Solar ultraviolet (UV) radiation can cause many adverse effects on health, such as skin cancer and cataracts and is the most important environmental risk factor for the development of non melanoma skin cancer. Accurate measurements of solar UV radiation are needed to evaluate exposure of people and workers. High quality ground base measurements are useful also to track the changes of solar UV due to the depletion of the ozone layer. UV exposure assessment by personal dosimeters or spectrometric measurements of solar UV irradiance are challenging themes in the field of protection against UV radiation.
In this Special Issue, the best 13 papers presented in the VII National Conference on Physical Agents in Stresa (Lago Maggiore, Italy) and invited by the scientific committee will be published after the international review process. The Special Issue will also collect other papers from the conference and from the international scientific community. These papers will follow the standard journal review process.
A large number of research topics could be considered as valid submissions, as related to all the previously mentioned issues. Authors are invited to submit their works related, but not limited, to the following topics:
- Noise action plan
- Transportation noise mitigation
- Policies and good practices for traffic management, noise planning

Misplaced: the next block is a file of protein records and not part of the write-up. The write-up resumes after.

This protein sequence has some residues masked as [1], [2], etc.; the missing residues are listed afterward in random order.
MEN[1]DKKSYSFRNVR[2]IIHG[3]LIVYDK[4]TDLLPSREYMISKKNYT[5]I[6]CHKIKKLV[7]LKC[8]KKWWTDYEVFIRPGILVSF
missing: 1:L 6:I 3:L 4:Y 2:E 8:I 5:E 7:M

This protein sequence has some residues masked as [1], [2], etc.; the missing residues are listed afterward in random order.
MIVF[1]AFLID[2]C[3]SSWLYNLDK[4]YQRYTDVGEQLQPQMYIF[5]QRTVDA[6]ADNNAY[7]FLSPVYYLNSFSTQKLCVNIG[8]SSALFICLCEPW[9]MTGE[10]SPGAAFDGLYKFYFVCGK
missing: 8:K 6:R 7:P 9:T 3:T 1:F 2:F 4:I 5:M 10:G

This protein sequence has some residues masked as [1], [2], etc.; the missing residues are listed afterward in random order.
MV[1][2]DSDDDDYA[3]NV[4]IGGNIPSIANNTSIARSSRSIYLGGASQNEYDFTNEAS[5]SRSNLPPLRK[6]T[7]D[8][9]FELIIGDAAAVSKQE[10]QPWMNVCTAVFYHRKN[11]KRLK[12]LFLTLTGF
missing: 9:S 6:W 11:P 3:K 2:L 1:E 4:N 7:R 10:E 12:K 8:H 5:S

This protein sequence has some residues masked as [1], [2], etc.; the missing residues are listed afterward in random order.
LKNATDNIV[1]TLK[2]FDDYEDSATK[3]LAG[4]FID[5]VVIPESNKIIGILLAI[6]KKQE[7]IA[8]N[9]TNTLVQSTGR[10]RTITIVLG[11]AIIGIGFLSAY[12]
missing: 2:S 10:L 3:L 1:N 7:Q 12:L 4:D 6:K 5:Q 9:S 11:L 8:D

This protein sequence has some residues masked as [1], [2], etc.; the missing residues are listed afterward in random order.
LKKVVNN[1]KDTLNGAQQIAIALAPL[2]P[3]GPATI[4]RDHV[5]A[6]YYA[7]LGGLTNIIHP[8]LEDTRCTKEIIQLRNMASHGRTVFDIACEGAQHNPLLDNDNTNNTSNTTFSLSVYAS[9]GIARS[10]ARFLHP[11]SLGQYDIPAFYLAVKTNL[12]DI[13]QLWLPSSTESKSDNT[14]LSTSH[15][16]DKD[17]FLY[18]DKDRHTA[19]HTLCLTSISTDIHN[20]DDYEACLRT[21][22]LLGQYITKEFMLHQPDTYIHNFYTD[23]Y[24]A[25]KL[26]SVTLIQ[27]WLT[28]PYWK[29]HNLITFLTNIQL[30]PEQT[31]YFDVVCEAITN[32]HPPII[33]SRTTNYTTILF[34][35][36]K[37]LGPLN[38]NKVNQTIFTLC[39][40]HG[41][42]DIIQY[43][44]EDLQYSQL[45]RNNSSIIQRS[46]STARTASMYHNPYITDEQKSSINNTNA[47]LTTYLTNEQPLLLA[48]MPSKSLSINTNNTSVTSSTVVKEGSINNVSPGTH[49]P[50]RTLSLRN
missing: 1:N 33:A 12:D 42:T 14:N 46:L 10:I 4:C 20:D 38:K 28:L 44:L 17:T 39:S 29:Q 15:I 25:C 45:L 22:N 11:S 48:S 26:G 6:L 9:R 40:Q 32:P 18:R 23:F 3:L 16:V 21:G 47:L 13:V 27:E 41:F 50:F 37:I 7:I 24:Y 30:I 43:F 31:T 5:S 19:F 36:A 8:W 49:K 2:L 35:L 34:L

- Noise control
- Industrial noise remediation
- Evaluation of mitigation action performance
- Physical agents: models and algorithms for source characterization and outdoor sound propagation
- Environmental radioactivity
- Radon and NORM
- Optical radiations
- Extremely low frequency fields
- Radio and TV electromagnetic fields
- Electromagnetic fields and health effects
Prof. Dr. Gaetano Licitra
Dr. Mauro Magnoni
Dr. Giovanni D’Amore
Manuscript Submission Information
Manuscripts should be submitted online at www.mdpi.com by registering and logging in to this website. Once you are registered, click here to go to the submission form. Manuscripts can be submitted until the deadline. All submissions that pass pre-check are peer-reviewed. Accepted papers will be published continuously in the journal (as soon as accepted) and will be listed together on the special issue website. Research articles, review articles as well as short communications are invited. For planned papers, a title and short abstract (about 100 words) can be sent to the Editorial Office for announcement on this website.
Submitted manuscripts should not have been published previously, nor be under consideration for publication elsewhere (except conference proceedings papers). All manuscripts are thoroughly refereed through a single-blind peer-review process. A guide for authors and other relevant information for submission of manuscripts is available on the Instructions for Authors page. Environments is an international peer-reviewed open access monthly journal published by MDPI.
Please visit the Instructions for Authors page before submitting a manuscript. The Article Processing Charge (APC) for publication in this open access journal is 1500 CHF (Swiss Francs). Submitted papers should be well formatted and use good English. Authors may use MDPI's English editing service prior to publication or during author revisions.